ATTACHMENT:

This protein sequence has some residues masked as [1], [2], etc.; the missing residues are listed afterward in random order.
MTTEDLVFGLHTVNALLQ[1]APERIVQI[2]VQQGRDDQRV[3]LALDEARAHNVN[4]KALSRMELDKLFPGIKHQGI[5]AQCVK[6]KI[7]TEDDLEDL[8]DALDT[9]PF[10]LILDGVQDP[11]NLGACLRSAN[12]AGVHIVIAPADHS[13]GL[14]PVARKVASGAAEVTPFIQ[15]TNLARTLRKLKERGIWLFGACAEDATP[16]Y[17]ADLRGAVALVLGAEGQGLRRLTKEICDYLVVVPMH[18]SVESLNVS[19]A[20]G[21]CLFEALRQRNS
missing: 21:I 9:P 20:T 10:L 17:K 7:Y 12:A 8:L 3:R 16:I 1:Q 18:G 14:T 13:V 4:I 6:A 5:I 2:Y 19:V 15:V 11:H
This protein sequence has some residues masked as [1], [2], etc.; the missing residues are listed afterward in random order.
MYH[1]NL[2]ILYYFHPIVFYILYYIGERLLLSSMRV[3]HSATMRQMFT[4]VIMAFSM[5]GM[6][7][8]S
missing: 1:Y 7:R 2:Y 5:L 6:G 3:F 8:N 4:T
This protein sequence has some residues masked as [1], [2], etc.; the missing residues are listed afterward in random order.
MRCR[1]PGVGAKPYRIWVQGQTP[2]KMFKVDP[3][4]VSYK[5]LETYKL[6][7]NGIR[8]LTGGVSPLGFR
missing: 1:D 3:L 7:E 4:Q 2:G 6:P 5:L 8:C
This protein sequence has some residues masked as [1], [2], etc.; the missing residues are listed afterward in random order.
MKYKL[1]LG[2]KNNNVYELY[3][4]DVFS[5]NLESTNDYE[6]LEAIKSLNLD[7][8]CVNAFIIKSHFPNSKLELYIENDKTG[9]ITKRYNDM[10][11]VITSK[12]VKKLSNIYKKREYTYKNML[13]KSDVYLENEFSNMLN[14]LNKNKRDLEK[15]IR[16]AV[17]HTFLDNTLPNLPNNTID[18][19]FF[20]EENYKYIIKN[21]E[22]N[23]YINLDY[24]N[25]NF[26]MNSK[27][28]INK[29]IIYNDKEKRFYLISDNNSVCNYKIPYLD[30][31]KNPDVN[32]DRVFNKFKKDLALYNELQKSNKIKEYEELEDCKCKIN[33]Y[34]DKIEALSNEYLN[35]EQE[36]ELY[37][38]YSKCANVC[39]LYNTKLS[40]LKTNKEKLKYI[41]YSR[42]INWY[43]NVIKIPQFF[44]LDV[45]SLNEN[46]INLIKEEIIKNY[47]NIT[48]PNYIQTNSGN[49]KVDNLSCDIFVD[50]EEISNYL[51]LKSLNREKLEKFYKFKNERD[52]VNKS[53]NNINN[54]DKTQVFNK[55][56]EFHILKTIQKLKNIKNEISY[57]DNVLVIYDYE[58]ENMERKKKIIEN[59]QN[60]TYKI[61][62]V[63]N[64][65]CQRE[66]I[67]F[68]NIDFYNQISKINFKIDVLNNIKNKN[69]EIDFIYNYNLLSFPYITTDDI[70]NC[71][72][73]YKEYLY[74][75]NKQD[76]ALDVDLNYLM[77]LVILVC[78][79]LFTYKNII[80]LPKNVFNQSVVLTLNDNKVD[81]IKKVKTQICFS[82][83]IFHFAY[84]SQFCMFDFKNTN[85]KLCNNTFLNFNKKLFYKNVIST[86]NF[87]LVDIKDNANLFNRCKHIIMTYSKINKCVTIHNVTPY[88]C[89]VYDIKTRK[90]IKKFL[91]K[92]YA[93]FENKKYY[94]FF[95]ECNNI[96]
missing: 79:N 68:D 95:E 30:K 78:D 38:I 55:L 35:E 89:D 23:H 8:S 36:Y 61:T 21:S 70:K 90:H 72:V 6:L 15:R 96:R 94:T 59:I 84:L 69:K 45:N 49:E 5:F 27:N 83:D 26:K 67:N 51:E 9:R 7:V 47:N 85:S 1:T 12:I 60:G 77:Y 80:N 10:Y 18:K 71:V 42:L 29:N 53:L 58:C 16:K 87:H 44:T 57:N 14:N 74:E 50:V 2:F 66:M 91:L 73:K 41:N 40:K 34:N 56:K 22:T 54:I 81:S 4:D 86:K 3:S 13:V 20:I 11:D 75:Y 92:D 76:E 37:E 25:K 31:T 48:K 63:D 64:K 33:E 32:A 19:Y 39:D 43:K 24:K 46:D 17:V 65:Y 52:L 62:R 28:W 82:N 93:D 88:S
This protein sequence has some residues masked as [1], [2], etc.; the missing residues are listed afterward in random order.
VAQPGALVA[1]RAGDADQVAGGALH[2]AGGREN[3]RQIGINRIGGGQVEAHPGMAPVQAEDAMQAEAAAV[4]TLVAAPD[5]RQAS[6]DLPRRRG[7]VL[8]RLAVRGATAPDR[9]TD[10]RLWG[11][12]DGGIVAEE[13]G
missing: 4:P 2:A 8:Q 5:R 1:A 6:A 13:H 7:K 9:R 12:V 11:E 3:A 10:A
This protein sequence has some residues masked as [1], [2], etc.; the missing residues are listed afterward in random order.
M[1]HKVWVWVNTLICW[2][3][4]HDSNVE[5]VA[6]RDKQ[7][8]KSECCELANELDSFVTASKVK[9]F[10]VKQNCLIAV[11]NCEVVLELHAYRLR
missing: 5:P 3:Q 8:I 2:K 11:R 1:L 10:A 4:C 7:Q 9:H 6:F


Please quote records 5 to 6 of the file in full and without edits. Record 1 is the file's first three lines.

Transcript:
This protein sequence has some residues masked as [1], [2], etc.; the missing residues are listed afterward in random order.
VAQPGALVA[1]RAGDADQVAGGALH[2]AGGREN[3]RQIGINRIGGGQVEAHPGMAPVQAEDAMQAEAAAV[4]TLVAAPD[5]RQAS[6]DLPRRRG[7]VL[8]RLAVRGATAPDR[9]TD[10]RLWG[11][12]DGGIVAEE[13]G
missing: 4:P 2:A 8:Q 5:R 1:A 6:A 13:H 7:K 9:R 12:V 11:E 3:A 10:A
This protein sequence has some residues masked as [1], [2], etc.; the missing residues are listed afterward in random order.
M[1]HKVWVWVNTLICW[2][3][4]HDSNVE[5]VA[6]RDKQ[7][8]KSECCELANELDSFVTASKVK[9]F[10]VKQNCLIAV[11]NCEVVLELHAYRLR
missing: 5:P 3:Q 8:I 2:K 11:R 1:L 10:A 4:C 7:Q 9:H 6:F